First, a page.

American tech giants Amazon, Facebook and Google joined forces on Monday to decry the French digital tax as retroactive and discriminatory - as they aligned themselves with President Trump's hardline response.
Trump has previously said he is considering retaliating against the tax, which was approved July 11, with punitive tariffs on French wine imports, prompting an investigation by the Office of the US Trade Representative (USTR).
The so-called GAFA companies appeared at a USTR hearing on possible countermeasures and were unanimous in their complaints, calling the tax a 'troubling precedent.'
The tax, which Washington considers unfair, adds yet another bone of contention to the transatlantic trade disputes that now also include steel, aluminum, automobiles, aircraft and agriculture.
The proposed three percent tax on total annual revenues of companies that provide services to French consumers applies only to the largest tech companies, which are mostly US-based.
Trump fumed at the move at the time, saying: 'We tax our companies, they don't tax our companies.'
Trump, pictured with French President Emmanuel Macron, had fumed at the tax, saying: 'We tax our companies, they don't tax our companies'
He tweeted last month: 'France just put a digital tax on our great American technology companies. If anybody taxes them, it should be their home Country, the USA. We will announce a substantial reciprocal action on Macron's foolishness shortly. I've always said American wine is better than French wine!'
He later told reporters in the White House he was considering a tariff on French wines as part of that 'retaliation.'
'I might. France has put tariff on American companies. I might,' he said. 'Wrong. Wrong thing to do. They should not do that.'
Trump does not drink but does own a winery in Virginia.
'I've always liked American wines better than French wines, even though I don't drink wine,' the president said.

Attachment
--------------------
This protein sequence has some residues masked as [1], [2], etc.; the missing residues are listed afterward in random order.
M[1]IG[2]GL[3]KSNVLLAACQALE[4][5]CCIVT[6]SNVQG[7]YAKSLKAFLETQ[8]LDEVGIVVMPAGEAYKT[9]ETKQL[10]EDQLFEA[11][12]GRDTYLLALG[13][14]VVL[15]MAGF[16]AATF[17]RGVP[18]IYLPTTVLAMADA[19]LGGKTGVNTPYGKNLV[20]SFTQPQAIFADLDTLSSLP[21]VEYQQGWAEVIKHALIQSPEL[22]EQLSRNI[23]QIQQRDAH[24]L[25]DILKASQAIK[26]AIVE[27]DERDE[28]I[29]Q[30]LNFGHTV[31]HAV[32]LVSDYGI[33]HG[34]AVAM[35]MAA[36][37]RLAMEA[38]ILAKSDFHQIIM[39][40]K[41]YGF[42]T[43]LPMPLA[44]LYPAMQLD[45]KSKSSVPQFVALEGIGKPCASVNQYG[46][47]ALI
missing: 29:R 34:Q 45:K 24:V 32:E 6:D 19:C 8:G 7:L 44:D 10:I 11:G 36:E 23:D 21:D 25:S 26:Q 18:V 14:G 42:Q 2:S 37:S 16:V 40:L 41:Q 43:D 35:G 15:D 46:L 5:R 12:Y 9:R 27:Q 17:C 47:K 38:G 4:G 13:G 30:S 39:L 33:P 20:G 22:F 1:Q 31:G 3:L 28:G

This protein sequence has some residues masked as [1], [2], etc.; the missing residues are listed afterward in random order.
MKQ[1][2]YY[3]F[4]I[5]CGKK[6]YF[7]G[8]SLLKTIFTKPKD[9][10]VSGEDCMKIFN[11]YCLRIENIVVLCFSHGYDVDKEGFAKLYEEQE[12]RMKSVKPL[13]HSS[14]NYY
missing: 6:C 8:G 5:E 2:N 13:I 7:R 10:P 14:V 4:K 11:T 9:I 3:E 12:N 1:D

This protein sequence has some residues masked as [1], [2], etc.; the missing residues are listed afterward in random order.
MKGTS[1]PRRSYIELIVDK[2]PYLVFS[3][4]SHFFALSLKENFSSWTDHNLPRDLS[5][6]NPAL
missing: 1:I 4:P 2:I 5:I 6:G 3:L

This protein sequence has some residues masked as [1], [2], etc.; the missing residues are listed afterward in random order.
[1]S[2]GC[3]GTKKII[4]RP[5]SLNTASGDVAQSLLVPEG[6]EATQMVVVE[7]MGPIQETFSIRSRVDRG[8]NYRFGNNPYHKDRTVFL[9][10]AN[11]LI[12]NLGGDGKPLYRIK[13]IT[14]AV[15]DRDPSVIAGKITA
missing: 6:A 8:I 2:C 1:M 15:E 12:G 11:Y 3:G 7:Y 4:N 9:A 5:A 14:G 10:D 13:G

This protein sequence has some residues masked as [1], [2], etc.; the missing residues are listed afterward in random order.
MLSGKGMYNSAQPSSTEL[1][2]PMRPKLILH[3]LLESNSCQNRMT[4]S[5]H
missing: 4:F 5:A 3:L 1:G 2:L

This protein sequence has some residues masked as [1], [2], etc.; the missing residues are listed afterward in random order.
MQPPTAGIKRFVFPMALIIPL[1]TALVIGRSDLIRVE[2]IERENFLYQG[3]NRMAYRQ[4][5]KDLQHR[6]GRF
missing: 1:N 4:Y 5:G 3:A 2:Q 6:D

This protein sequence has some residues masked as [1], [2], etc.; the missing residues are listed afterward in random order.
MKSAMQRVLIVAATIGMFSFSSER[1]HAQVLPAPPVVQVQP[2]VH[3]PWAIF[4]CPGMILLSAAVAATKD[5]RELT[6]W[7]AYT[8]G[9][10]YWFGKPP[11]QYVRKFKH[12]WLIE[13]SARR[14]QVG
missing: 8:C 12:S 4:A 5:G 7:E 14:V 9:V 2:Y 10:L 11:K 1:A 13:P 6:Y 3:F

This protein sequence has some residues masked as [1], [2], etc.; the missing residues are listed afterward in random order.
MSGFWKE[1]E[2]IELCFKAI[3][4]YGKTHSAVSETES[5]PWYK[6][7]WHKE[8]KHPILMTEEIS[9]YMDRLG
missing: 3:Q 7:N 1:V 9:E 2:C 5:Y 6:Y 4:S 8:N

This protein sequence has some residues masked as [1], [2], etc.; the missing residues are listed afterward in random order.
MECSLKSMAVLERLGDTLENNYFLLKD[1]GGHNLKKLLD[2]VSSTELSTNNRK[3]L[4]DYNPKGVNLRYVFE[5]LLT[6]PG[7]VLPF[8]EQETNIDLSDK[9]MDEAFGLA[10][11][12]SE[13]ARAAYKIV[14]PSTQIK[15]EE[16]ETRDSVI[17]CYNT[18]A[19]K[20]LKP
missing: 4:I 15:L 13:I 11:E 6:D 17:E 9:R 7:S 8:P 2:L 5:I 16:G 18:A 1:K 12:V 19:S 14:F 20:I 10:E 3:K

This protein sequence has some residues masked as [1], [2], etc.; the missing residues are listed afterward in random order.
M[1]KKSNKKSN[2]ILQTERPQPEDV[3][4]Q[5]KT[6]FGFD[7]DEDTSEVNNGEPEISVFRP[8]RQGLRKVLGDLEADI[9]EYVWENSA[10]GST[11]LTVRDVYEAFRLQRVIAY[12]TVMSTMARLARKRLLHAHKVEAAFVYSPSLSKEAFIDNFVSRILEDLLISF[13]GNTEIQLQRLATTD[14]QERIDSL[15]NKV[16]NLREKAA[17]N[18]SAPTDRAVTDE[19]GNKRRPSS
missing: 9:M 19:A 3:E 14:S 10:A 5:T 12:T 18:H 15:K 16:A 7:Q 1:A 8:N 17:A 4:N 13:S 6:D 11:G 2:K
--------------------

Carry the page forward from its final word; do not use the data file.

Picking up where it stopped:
For Amazon, where France represents the second largest European market for e-commerce, the levy 'creates a double taxation,' said Peter Hiltz, director of tax planning for the online retail giant.
Some 58 percent of Amazon's sales are through partner companies, which stand to take the hit.
The tax 'negatively impacts Amazon and thousands of small and medium businesses,' Hiltz said.
'Amazon cannot absorb the expenses,' and the company 'already informed partners that their fee will increase starting October 1,' he added.
Some internet heavyweights have taken advantage of low-tax jurisdictions in places like Ireland while paying next to nothing in other countries where they derive huge profits.
The United States has been pushing for an overarching agreement on taxation of digital commerce through the Group of 20 economic forum, but France pressed ahead on its own.
It is 'an imperfect solution to address an outdated tax system,' said Jennifer McCloskey of the Information Technology Industry Council, which supports a multilateral agreement under the auspices of the Organization of Economic Cooperation and Development.
Hiltz agreed, saying the companies believe 'an international agreement under the OECD is reachable.'
Amazon, Facebook and Google appeared at a USTR hearing on possible countermeasures to the French digital tax and were unanimous in calling the tax a 'troubling precedent'
The tax will apply to about 30 companies with at least $28 million (25 million euros) in sales in France and $831 million worldwide.
But it does not apply to other internet operators like media companies.
The tax touches 'a handful of internet business when every sector is becoming digital,' Google's Nicholas Bramble said at the hearing.
Taxing only this part of the industry 'doesn't make sense.'
The companies also complained that the tax is retroactive, since it will apply from the beginning of 2019 -- something they have 'never seen' before, according to Alan Lee of Facebook.